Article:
The accusations date back to the six years following 2005 and are aimed at Dube Tshidi, who was chief of the FSB, which became the Financial Sector Conduct Authority (FSCA) on 1 April 2018.
The report centres on the administration of 10 pension funds that had been hit by fraudulent activities.
The report of the public protector, which is one of six independent state institutions set up to support and defend democracy in South Africa, was published in March 2019.
It was triggered by a 2017 complaint from Julius Malema, president of strongly left-leaning political party the Economic Freedom Fighters (EFF).
He alleged that Tshidi acted improperly by appointing an attorney called Antony Mostert as curator of the pension funds, for which Mostert was paid ZAR188m (£10m, $12.7m, €11.2m) in fees and a further ZAR48m in legal fees.
Among a host of other allegations, Tshidi was also accused of misleading parliament and persistently refusing to answer questions for fear of incriminating himself.
He also reportedly abused power in that he threatened and bullied various financial institutions into withdrawing civil action against Mostert, in which he allegedly threatened to withdraw their operating licences.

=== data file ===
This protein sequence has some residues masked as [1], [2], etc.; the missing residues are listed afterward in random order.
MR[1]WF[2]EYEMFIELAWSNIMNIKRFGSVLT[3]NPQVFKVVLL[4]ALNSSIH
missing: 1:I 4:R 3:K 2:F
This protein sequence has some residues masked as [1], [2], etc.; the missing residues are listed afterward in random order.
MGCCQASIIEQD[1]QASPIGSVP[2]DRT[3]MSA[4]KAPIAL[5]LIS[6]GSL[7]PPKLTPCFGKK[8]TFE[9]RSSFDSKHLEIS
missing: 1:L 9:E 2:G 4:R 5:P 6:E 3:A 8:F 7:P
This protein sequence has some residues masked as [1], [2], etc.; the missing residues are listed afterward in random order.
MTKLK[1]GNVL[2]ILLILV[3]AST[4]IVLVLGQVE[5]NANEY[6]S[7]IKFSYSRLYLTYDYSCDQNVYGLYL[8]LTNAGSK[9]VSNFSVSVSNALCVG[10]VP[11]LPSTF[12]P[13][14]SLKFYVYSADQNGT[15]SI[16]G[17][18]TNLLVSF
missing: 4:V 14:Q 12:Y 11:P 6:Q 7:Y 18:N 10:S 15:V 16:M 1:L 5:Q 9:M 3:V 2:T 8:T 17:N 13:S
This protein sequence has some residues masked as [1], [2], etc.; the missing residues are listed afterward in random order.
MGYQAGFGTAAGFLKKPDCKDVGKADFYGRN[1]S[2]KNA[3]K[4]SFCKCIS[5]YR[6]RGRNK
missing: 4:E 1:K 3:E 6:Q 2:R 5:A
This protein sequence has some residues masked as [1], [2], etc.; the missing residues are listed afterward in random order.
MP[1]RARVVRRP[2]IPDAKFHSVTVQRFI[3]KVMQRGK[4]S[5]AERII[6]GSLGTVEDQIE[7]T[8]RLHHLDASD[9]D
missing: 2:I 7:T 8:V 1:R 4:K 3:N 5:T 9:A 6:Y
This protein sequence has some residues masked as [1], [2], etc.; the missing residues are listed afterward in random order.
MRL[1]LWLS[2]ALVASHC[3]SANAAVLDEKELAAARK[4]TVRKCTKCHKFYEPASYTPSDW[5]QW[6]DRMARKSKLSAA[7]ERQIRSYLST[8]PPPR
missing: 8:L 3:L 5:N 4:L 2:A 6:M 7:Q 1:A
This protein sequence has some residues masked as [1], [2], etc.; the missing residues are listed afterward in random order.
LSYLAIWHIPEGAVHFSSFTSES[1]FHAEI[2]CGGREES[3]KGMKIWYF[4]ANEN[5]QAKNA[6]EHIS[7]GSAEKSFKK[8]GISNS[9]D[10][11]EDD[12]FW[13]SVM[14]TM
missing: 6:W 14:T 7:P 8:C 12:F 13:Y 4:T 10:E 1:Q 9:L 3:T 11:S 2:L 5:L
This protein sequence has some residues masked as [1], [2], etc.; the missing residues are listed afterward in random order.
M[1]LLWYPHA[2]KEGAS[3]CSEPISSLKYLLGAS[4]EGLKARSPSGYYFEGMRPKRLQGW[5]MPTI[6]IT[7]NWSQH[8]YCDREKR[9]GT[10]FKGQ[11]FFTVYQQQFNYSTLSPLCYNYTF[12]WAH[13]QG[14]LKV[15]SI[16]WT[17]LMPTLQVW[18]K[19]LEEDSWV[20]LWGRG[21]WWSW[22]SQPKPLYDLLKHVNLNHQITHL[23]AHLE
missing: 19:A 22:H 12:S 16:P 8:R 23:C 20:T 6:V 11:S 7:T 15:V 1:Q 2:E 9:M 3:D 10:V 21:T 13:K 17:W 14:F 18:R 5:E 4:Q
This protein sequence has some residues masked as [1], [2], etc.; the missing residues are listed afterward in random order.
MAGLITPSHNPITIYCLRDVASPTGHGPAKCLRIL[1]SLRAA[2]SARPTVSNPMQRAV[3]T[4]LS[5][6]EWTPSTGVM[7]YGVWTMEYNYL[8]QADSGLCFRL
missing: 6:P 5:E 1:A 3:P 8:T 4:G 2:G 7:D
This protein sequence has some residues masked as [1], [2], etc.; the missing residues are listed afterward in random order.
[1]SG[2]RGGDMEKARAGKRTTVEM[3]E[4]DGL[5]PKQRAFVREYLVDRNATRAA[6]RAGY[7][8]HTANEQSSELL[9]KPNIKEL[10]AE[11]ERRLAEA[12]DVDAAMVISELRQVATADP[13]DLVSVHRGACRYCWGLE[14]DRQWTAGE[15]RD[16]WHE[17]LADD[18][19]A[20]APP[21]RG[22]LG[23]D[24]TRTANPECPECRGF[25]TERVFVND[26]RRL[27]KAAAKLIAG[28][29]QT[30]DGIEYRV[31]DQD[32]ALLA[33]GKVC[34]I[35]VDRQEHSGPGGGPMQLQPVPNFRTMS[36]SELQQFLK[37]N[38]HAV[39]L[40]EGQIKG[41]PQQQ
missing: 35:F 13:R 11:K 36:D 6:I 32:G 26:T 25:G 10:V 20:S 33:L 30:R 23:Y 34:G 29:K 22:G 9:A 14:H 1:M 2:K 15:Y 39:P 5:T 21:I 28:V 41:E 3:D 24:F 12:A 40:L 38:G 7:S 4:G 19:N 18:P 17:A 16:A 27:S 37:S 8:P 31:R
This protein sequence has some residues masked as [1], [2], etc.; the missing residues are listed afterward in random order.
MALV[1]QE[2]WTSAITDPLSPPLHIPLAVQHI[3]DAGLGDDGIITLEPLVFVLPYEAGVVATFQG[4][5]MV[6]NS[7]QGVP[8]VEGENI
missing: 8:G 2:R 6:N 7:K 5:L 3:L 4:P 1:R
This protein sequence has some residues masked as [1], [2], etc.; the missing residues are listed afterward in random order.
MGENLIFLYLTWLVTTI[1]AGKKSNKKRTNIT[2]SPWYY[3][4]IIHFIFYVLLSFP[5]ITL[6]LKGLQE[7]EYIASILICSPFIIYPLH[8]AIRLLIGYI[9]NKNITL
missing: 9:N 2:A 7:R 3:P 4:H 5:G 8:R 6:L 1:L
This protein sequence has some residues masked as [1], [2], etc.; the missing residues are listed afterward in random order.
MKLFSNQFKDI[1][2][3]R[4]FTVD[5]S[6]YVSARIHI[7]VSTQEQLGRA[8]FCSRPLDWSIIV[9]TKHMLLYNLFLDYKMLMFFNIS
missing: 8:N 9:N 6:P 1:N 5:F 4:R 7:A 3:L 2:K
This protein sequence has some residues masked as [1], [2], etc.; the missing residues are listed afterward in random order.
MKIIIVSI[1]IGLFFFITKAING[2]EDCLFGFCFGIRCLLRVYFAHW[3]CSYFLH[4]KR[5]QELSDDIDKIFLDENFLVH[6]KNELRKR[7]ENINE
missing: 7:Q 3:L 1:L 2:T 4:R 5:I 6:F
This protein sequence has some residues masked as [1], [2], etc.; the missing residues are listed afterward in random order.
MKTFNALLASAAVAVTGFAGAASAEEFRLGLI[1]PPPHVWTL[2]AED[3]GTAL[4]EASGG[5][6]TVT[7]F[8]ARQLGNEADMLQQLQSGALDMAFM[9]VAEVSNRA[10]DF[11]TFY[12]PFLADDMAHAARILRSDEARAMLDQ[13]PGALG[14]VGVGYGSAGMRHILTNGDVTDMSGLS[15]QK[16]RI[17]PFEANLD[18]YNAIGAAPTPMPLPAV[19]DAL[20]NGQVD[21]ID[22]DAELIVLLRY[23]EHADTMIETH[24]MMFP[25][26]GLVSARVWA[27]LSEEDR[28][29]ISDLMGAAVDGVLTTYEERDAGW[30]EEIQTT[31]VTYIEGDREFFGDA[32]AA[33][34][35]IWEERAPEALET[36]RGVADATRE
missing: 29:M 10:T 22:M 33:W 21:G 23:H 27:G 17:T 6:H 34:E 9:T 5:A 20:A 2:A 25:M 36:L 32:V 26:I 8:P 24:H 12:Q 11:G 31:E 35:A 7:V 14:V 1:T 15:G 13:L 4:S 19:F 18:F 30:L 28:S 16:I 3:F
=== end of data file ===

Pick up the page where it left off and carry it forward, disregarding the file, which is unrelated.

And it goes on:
The full report, which runs to 96 pages, is signed by advocate Busisiwe Mkhwebane and dated 28 March 2019.
She concludes: “Based on the information and evidence obtained during the investigation, as well as the legal framework that is applicable to the facts of this matter, it can be concluded that, the [executive officer] and registrar of the FSB, Mr Tshidi acted irregularly in the performance of his duties.”
The FSCA has hit back and strongly criticised the report and Mkhwebane.
On 7 June it confirmed that papers had been filed in the North Gauteng High Court in Pretoria to request the court review and set aside the report.
“The [public protector’s] report concerns actions dating back more than 10 years, when several pension funds that had fallen victim to a fraudulent scheme were placed under the curatorship of Mr Antony Louis Mostert,” the FSCA said.
“The review is sought on the basis that it is immediately apparent from the report that the [public protector’s] findings and conclusions are entirely unreasonable.
“It is also our view that the manner in which she conducted her investigation renders the findings reviewable for perceived bias, bad faith and/or ulterior motives.
“The only other explanation for these failures is gross incompetence and negligence,” the financial watchdog added.